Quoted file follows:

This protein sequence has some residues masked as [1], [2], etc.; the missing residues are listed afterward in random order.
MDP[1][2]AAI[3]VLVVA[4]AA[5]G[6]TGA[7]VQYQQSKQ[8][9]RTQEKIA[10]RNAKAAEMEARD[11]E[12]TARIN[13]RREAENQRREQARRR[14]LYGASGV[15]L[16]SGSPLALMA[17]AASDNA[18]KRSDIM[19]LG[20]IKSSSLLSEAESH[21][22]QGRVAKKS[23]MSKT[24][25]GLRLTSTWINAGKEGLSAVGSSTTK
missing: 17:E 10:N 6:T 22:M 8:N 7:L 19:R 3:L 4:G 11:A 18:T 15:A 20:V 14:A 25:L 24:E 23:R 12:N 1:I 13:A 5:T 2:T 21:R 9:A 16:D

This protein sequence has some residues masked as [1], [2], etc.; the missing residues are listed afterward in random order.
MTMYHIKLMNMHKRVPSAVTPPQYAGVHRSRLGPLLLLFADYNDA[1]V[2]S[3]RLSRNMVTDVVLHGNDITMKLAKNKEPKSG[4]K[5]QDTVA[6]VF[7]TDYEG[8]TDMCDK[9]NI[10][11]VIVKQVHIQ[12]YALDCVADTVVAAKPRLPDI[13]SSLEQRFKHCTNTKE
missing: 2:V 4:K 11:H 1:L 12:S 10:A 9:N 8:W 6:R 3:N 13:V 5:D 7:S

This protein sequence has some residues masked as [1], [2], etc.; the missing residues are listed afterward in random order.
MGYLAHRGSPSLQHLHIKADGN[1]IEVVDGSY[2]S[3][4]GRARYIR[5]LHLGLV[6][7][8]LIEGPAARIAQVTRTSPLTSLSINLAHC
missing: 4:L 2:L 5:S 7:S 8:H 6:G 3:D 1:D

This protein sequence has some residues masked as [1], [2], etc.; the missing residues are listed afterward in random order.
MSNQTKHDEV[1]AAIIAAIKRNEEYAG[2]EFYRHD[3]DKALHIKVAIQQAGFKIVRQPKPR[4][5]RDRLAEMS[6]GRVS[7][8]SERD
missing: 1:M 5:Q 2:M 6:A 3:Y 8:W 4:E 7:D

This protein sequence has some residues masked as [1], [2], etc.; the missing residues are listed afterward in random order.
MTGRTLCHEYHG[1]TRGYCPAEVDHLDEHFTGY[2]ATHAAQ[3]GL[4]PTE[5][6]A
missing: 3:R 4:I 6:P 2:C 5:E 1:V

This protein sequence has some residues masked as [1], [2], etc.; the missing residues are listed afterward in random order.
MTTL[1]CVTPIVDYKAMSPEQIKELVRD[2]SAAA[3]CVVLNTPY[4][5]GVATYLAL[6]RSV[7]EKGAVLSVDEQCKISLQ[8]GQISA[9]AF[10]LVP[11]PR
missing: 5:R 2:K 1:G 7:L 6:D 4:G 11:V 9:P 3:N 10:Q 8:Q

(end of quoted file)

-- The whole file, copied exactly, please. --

This protein sequence has some residues masked as [1], [2], etc.; the missing residues are listed afterward in random order.
MDP[1][2]AAI[3]VLVVA[4]AA[5]G[6]TGA[7]VQYQQSKQ[8][9]RTQEKIA[10]RNAKAAEMEARD[11]E[12]TARIN[13]RREAENQRREQARRR[14]LYGASGV[15]L[16]SGSPLALMA[17]AASDNA[18]KRSDIM[19]LG[20]IKSSSLLSEAESH[21][22]QGRVAKKS[23]MSKT[24][25]GLRLTSTWINAGKEGLSAVGSSTTK
missing: 17:E 10:N 6:T 22:M 8:N 7:L 19:R 3:L 4:G 11:A 18:T 15:A 20:V 14:A 25:L 24:E 23:R 12:N 1:I 13:A 5:T 2:T 21:R 9:A 16:D

This protein sequence has some residues masked as [1], [2], etc.; the missing residues are listed afterward in random order.
MTMYHIKLMNMHKRVPSAVTPPQYAGVHRSRLGPLLLLFADYNDA[1]V[2]S[3]RLSRNMVTDVVLHGNDITMKLAKNKEPKSG[4]K[5]QDTVA[6]VF[7]TDYEG[8]TDMCDK[9]NI[10][11]VIVKQVHIQ[12]YALDCVADTVVAAKPRLPDI[13]SSLEQRFKHCTNTKE
missing: 2:V 4:K 11:H 1:L 12:S 10:A 9:N 8:W 6:R 3:N 13:V 5:D 7:S

This protein sequence has some residues masked as [1], [2], etc.; the missing residues are listed afterward in random order.
MGYLAHRGSPSLQHLHIKADGN[1]IEVVDGSY[2]S[3][4]GRARYIR[5]LHLGLV[6][7][8]LIEGPAARIAQVTRTSPLTSLSINLAHC
missing: 4:L 2:L 5:S 7:S 8:H 6:G 3:D 1:D

This protein sequence has some residues masked as [1], [2], etc.; the missing residues are listed afterward in random order.
MSNQTKHDEV[1]AAIIAAIKRNEEYAG[2]EFYRHD[3]DKALHIKVAIQQAGFKIVRQPKPR[4][5]RDRLAEMS[6]GRVS[7][8]SERD
missing: 1:M 5:Q 2:M 6:A 3:Y 8:W 4:E 7:D

This protein sequence has some residues masked as [1], [2], etc.; the missing residues are listed afterward in random order.
MTGRTLCHEYHG[1]TRGYCPAEVDHLDEHFTGY[2]ATHAAQ[3]GL[4]PTE[5][6]A
missing: 3:R 4:I 6:P 2:C 5:E 1:V

This protein sequence has some residues masked as [1], [2], etc.; the missing residues are listed afterward in random order.
MTTL[1]CVTPIVDYKAMSPEQIKELVRD[2]SAAA[3]CVVLNTPY[4][5]GVATYLAL[6]RSV[7]EKGAVLSVDEQCKISLQ[8]GQISA[9]AF[10]LVP[11]PR
missing: 5:R 2:K 1:G 7:L 6:D 4:G 11:V 9:P 3:N 10:Q 8:Q